It has been an interesting couple of years for me, as an academic and an observer of the path Canada has started down to reconcile past wrongs against native citizens who suffered the abuses of residential schools.
I emigrated from Argentina two decades ago. I know about suffering at the hands of the state.
In Argentina, the government carried out systematic repression of its own people from 1976 to 1982. Up to 30,000 people -- suspected "subversives" -- were kidnapped, detained, tortured and "disappeared" by a military dictatorship.
I have been in Canada for 20 years now, but the kidnapping and disappearance of my sister Mónica 36 years ago has not become distant, neither through time nor geography. My sister, my parents' daughter, was taken by the navy, tortured at the infamous Escuela de Mecanica de la Armada and then "disappeared."
As others have said, the only one thing worse than terrorism is state terrorism. This was the case in Argentina, no "dirty war," just simple and plain state terrorism.
The history left its wounds and scars. After much debate, in early 1983 with the return of a constitutional government, a National Commission on the Disappearance of Persons (CONADEP) was created. Argentina needed to uncover the truth of what happened, where all these people had gone.
Composed of a group of notables, the CONADEP received 8,960 accusations of disappeared individuals, located 340 clandestine centres of detention, determined that 1,300 individuals had been seen in centres of detention and were still disappeared, and identified 350 individuals presumably responsible for the repression. Its 490-page report, Nunca Más, sold 300,000 copies almost immediately.
As Jorge Nállim, an Argentine historian also living in Manitoba has argued, Argentina's was the first modern truth commission to investigate severe, state-sponsored human rights. Its findings not only contributed to a national debate on memory and justice, but were instrumental in the prosecution of the military leaders that had presided over the torture, killing and disappearance of thousands of citizens. It was the model for commissions created later in South Africa and other Latin American countries.
It was not without controversy -- why scratch old wounds? some asked. Ernesto Sábato, a key literary figure of Argentina and head of the CONADEP, addressed this in the prologue to Nunca Más: "They accuse us of hindering national reconciliation, of stirring up hatred and resentment, of not allowing the past to be forgotten. This is not the case. We have not acted out of any feeling of vindictiveness or vengeance. All we are asking for is truth and justice... in the understanding that there can be no true reconciliation until the guilty repent and we have justice based on truth."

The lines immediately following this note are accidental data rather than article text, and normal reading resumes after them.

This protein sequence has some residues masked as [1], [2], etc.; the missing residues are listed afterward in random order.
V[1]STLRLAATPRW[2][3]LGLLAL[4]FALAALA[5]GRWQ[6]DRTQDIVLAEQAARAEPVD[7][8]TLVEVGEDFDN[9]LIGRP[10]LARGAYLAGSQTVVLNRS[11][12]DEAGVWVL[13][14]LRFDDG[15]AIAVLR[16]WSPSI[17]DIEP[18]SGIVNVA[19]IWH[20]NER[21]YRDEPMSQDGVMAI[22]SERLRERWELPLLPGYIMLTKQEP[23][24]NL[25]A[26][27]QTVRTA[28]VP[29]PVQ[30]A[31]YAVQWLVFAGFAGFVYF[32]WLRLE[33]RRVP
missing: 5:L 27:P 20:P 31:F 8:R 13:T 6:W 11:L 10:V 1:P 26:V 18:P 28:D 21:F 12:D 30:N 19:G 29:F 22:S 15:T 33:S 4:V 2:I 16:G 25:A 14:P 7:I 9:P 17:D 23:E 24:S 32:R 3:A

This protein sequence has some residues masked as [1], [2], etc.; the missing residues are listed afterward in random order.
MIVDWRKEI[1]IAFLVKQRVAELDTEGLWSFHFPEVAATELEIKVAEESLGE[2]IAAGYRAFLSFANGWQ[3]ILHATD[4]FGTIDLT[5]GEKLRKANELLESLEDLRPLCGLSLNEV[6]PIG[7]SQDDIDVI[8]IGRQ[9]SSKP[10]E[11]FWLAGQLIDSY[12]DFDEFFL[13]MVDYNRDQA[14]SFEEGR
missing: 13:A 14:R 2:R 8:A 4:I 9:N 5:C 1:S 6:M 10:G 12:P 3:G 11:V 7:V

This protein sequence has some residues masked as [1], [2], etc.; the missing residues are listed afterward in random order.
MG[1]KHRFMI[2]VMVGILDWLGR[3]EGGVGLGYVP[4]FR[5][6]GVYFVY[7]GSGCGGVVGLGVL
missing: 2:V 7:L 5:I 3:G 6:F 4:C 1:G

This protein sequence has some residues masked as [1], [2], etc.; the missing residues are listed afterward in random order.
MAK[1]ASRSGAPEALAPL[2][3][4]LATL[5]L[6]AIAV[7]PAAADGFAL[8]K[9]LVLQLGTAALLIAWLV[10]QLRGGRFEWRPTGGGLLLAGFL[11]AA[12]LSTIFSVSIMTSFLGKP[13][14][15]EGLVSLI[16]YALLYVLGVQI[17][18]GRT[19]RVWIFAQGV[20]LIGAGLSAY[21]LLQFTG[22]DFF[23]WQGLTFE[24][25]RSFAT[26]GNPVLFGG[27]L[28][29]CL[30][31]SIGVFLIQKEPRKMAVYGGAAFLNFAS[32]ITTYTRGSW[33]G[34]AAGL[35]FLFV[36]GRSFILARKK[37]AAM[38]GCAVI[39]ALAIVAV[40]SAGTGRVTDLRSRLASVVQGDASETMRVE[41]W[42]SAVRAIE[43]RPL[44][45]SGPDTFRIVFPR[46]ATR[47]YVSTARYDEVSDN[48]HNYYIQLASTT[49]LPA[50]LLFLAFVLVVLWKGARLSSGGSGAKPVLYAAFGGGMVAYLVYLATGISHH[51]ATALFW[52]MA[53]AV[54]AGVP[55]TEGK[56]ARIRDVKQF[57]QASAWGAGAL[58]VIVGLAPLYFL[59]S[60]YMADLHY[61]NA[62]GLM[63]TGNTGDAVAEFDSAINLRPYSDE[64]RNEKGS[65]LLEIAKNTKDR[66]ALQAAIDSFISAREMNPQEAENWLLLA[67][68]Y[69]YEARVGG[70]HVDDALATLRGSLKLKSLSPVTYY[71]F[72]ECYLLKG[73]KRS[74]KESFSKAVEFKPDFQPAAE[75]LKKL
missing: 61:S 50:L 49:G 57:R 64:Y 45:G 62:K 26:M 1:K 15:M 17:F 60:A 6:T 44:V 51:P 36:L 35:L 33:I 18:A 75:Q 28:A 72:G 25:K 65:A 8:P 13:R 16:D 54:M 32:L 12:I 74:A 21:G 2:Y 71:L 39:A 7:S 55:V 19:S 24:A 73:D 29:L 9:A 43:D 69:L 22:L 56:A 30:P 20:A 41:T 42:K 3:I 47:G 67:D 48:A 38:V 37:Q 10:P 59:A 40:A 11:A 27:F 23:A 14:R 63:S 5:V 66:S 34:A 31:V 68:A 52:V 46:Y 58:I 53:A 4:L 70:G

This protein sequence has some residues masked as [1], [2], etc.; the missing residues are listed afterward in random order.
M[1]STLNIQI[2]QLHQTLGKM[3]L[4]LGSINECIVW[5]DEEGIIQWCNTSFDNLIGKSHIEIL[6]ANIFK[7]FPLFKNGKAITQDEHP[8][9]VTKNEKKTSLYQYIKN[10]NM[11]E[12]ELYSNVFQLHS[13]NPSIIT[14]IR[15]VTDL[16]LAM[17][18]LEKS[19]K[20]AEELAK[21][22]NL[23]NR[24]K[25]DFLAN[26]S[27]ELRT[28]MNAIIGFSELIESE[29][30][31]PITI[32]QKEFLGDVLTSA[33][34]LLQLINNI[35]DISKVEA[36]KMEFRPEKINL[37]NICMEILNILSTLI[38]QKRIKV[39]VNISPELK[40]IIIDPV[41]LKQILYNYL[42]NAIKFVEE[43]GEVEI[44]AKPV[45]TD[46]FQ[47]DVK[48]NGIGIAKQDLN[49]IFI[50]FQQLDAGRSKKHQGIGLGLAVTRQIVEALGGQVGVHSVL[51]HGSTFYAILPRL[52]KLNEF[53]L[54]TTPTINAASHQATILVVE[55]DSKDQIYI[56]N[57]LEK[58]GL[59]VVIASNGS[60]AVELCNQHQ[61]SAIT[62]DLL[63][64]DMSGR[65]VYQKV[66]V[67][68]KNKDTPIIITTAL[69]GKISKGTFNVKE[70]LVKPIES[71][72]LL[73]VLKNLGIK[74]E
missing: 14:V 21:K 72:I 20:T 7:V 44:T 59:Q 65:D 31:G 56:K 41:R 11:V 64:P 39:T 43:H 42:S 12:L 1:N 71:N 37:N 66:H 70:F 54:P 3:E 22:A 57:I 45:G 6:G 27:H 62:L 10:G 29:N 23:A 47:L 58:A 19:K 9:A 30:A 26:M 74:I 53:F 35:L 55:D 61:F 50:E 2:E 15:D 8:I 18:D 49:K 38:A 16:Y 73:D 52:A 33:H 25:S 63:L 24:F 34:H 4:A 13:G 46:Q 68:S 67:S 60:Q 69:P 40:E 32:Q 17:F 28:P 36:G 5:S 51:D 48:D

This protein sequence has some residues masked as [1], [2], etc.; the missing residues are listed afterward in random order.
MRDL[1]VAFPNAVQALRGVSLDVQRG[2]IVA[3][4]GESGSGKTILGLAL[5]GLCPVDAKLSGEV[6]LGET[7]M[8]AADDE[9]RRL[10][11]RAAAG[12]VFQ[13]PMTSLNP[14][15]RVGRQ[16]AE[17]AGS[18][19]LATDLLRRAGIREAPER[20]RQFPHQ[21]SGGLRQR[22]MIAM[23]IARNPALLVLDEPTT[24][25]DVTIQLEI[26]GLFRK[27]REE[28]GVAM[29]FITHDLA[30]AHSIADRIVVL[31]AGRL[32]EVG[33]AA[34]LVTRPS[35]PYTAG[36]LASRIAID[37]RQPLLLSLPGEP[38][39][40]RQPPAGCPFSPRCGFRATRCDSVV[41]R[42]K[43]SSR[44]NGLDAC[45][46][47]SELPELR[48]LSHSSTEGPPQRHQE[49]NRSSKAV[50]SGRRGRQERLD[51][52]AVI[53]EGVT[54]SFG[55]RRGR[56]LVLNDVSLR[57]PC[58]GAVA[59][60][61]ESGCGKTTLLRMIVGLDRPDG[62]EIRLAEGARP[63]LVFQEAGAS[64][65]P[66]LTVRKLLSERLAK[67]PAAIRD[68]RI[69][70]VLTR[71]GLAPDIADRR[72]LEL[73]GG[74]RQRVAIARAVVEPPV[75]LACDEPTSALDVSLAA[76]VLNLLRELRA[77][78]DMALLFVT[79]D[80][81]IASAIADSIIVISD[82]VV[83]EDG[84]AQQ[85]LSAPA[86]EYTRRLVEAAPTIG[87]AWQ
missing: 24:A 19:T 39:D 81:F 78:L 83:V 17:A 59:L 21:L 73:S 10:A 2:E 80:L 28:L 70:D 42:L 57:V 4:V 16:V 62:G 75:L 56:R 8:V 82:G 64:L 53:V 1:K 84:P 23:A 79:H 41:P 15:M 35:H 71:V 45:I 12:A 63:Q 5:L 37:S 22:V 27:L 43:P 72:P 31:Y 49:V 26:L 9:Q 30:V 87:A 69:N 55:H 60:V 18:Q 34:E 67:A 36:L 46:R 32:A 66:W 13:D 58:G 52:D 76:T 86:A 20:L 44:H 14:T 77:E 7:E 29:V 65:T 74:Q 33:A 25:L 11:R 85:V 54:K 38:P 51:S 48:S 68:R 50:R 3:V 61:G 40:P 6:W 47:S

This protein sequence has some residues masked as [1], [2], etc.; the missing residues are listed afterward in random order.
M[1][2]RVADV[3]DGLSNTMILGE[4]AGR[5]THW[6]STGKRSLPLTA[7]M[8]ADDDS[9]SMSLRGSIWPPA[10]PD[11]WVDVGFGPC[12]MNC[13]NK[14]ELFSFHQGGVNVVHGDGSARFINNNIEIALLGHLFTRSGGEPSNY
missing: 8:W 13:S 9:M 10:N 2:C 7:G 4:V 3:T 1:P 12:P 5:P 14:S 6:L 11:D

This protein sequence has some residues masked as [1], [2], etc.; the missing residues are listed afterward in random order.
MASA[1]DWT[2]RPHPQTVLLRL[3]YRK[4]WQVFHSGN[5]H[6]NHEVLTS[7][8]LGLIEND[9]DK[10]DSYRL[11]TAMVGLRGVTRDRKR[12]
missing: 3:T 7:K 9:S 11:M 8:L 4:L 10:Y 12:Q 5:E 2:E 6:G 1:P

Nunca Más. Never again. But the promise not to repeat is hollow without acknowledgment of wrongs done, the truth behind the history.
Over many years, Canada has received thousands of immigrants and refugees who have experienced state repression in one form or other. These experiences have been difficult, and for many, traumatic.
At the same time, it has provided many of us with an important background that can make a contribution to particular challenges within Canada. We are watching the country struggle for truth and reconciliation out of its Indian residential school legacy.
While the abuses were different in kind and magnitude, there is one significant common element between the CONADEP and Canada's Truth and Reconciliation Commission: The mandate of acknowledging the truth of what happened, as well as the injustices and harms done.
Many immigrants and refugees know too well that true reconciliation cannot take place if it is not based on truth.
The process of truth is not an easy path. Many of those who shared their experiences with the Truth and Reconciliation Commission have felt the reopening of wounds. However, they were willing to do so because being witness to the truth enabled a stronger journey of healing for themselves, their families, and their communities.
I admire the strength of these individuals, as I admired years ago the strength of my own parents bearing witness to the forced disappearance of my sister Mónica. She was 24, a social and political activist who worked in the slums of Buenos Aires. Over the years, the pieces of her disappearance came together for us. We believe she was thrown, while drugged, from a helicopter or plane, into the sea. This was the way the military regime got rid of people.
My mother was a founding member of the Mothers of Plaza de Mayo. My father founded, with other lawyers, the Centre for Legal and Social Studies, a human rights organization that still plays a significant role in Argentina's reconciliation of its past.
A country, like its people, can emerge from trauma stronger.
These shared strengths, arising from truth, will help Canadians to establish, in the words of the Truth and Reconciliation Commission, "new relationships embedded in mutual recognition and respect that will forge a brighter future."
Javier Mignone is associate professor at the faculty of human ecology, University of Manitoba. He has strong interest in social determinants of health, indigenous health, social justice and human rights.